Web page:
18. The Effect of Bulk Depth and Irradiation Time on the Surface Hardness and Degree of Cure of Bulk-Fill Composites

    Directory of Open Access Journals (Sweden)

    Farahat F

    2016-09-01

    Full Text Available Statement of Problem: For many years, application of the composite restoration with a thickness less than 2 mm for achieving the minimum polymerization contraction and stress has been accepted as a principle. But through the recent development in dental material a group of resin based composites (RBCs called Bulk Fill is introduced whose producers claim the possibility of achieving a good restoration in bulks with depths of 4 or even 5 mm. Objectives: To evaluate the effect of irradiation times and bulk depths on the degree of cure (DC of a bulk fill composite and compare it with the universal type. Materials and Methods: This study was conducted on two groups of dental RBCs including Tetric N Ceram Bulk Fill and Tetric N Ceram Universal. The composite samples were prepared in Teflon moulds with a diameter of 5 mm and height of 2, 4 and 6 mm. Then, half of the samples in each depth were cured from the upper side of the mould for 20s by LED light curing unit. The irradiation time for other specimens was 40s. After 24 hours of storage in distilled water, the microhardness of the top and bottom of the samples was measured using a Future Tech (Japan- Model FM 700 Vickers hardness testing machine. Data were analyzed statistically using the one and multi way ANOVAand Tukey’s test (p = 0.050. Results: The DC of Tetric N Ceram Bulk Fill in defined irradiation time and bulk depth was significantly more than the universal type (p < 0.001. Also, the DC of both composites studied was significantly (p < 0.001 reduced by increasing the bulk depths. Increasing the curing time from 20 to 40 seconds had a marginally significant effect (p ≤ 0.040 on the DC of both bulk fill and universal studied RBC samples. Conclusions: The DC of the investigated bulk fill composite was better than the universal type in all the irradiation times and bulk depths. The studied universal and bulk fill RBCs had an appropriate DC at the 2 and 4 mm bulk depths respectively and

  19. Chemical composition of Clinopodium menthifolium aqueous extract ...

    African Journals Online (AJOL)

    Chemical composition of Clinopodium menthifolium aqueous extract and its influence on antioxidant system in black nightshade (Solanum nigrum) and pepper (Capsicum annuum) seedlings and mortality rate of whitefly (Trialeurodes vaporariorum) adults.

  20. Use of thermal neutron reflection method for chemical analysis of bulk samples

    Energy Technology Data Exchange (ETDEWEB)

    Papp, A., E-mail: papppa@atomki.hu [Institute of Nuclear Research of the Hungarian Academy of Sciences, (ATOMKI), 4001 Debrecen, Pf. 51 (Hungary); Csikai, J. [Institute of Nuclear Research of the Hungarian Academy of Sciences, (ATOMKI), 4001 Debrecen, Pf. 51 (Hungary); Institute of Experimental Physics, University Debrecen (IEP), 4010 Debrecen-10, Pf. 105 (Hungary)

    2014-09-11

    Microscopic, σ{sub β}, and macroscopic, Σ{sub β}, reflection cross-sections of thermal neutrons averaged over bulk samples as a function of thickness (z) are given. The σ{sub β} values are additive even for bulk samples in the z=0.5–8 cm interval and so the σ{sub βmol}(z) function could be given for hydrogenous substances, including some illicit drugs, explosives and hiding materials of ∼1000 cm{sup 3} dimensions. The calculated excess counts agree with the measured R(z) values. For the identification of concealed objects and chemical analysis of bulky samples, different neutron methods need to be used simultaneously. - Highlights: • Check the proposed analytical expression for the description of the flux. • Determination of the reflection cross-sections averaged over bulk samples. • Data rendered to estimate the excess counts for various materials.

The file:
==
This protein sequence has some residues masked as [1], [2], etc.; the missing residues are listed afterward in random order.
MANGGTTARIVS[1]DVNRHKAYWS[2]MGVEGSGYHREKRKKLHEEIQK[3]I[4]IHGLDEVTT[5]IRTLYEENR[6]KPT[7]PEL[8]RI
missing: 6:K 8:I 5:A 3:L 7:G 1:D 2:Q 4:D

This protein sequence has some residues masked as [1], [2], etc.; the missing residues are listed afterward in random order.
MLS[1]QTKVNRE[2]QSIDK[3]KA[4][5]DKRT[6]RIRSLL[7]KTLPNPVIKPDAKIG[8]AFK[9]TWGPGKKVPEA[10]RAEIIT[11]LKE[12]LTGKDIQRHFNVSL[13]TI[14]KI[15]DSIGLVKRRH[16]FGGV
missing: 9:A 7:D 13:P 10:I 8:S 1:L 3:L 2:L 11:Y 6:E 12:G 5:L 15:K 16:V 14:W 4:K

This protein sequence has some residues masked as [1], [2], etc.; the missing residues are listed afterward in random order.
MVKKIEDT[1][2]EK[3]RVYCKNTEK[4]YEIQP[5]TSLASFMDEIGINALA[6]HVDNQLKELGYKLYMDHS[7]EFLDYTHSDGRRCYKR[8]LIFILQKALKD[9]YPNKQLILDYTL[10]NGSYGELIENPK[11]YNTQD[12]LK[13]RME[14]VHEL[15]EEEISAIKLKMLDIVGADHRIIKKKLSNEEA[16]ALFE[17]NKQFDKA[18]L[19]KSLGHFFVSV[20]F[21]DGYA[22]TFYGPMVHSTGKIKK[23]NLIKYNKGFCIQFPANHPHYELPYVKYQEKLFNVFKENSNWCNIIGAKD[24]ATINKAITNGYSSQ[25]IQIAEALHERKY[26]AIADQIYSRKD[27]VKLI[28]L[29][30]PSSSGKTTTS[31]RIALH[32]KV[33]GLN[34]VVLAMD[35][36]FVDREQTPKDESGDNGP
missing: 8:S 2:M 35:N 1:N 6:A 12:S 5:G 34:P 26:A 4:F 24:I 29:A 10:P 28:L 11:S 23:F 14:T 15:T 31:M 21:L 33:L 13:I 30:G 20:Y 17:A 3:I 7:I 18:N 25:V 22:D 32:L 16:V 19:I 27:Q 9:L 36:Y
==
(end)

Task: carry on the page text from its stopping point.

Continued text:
1. Depth of cure of resin composites: is the ISO 4049 method suitable for bulk fill materials?

    Science.gov (United States)

    Flury, Simon; Hayoz, Stefanie; Peutzfeldt, Anne; Hüsler, Jürg; Lussi, Adrian

    2012-05-01

    To evaluate if depth of cure D(ISO) determined by the ISO 4049 method is accurately reflected with bulk fill materials when compared to depth of cure D(new) determined by Vickers microhardness profiles. D(ISO) was determined according to "ISO 4049; Depth of cure" and resin composite specimens (n=6 per group) were prepared of two control materials (Filtek Supreme Plus, Filtek Silorane) and four bulk fill materials (Surefil SDR, Venus Bulk Fill, Quixfil, Tetric EvoCeram Bulk Fill) and light-cured for either 10s or 20s. For D(new), a mold was filled with one of the six resin composites and light-cured for either 10 s or 20 s (n=22 per group). The mold was placed under a microhardness indentation device and hardness measurements (Vickers hardness, VHN) were made at defined distances, beginning at the resin composite that had been closest to the light-curing unit (i.e. at the "top") and proceeding toward the uncured resin composite (i.e. toward the "bottom"). On the basis of the VHN measurements, Vickers hardness profiles were generated for each group. D(ISO) varied between 1.76 and 6.49 mm with the bulk fill materials showing the highest D(ISO). D(new) varied between 0.2 and 4.0 mm. D(new) was smaller than D(ISO) for all resin composites except Filtek Silorane. For bulk fill materials the ISO 4049 method overestimated depth of cure compared to depth of cure determined by Vickers hardness profiles. Copyright © 2012 Academy of Dental Materials. Published by Elsevier Ltd. All rights reserved.